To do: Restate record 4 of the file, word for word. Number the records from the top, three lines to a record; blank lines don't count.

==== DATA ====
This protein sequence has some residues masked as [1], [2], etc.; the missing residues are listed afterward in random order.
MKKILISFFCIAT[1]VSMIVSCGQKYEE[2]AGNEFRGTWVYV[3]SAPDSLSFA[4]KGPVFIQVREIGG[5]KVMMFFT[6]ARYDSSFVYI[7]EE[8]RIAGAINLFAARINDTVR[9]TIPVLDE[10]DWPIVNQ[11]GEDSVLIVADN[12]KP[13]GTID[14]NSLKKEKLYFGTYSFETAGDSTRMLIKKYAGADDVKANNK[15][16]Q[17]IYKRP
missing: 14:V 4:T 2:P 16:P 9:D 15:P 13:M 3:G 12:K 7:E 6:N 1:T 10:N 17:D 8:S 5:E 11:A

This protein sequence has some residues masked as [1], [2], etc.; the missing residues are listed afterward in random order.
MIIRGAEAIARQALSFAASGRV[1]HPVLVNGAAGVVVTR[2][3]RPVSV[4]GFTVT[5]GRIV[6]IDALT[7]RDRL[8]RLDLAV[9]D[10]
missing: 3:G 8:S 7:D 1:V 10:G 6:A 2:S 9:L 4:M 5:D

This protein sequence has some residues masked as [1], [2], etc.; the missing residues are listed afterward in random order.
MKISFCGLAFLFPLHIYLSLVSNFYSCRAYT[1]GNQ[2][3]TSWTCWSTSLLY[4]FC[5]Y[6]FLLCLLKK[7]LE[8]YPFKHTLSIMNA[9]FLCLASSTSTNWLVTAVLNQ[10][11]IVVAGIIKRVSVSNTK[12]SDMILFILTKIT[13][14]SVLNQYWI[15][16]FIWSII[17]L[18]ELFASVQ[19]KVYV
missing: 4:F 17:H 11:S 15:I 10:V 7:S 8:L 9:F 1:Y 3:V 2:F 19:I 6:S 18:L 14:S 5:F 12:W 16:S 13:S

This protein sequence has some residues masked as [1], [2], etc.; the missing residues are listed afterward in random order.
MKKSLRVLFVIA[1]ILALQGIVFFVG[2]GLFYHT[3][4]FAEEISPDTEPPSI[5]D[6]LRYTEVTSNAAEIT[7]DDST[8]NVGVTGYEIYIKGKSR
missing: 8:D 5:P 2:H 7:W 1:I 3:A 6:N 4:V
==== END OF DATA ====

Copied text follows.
This protein sequence has some residues masked as [1], [2], etc.; the missing residues are listed afterward in random order.
MKKSLRVLFVIA[1]ILALQGIVFFVG[2]GLFYHT[3][4]FAEEISPDTEPPSI[5]D[6]LRYTEVTSNAAEIT[7]DDST[8]NVGVTGYEIYIKGKSR
missing: 8:D 5:P 2:H 7:W 1:I 3:A 6:N 4:V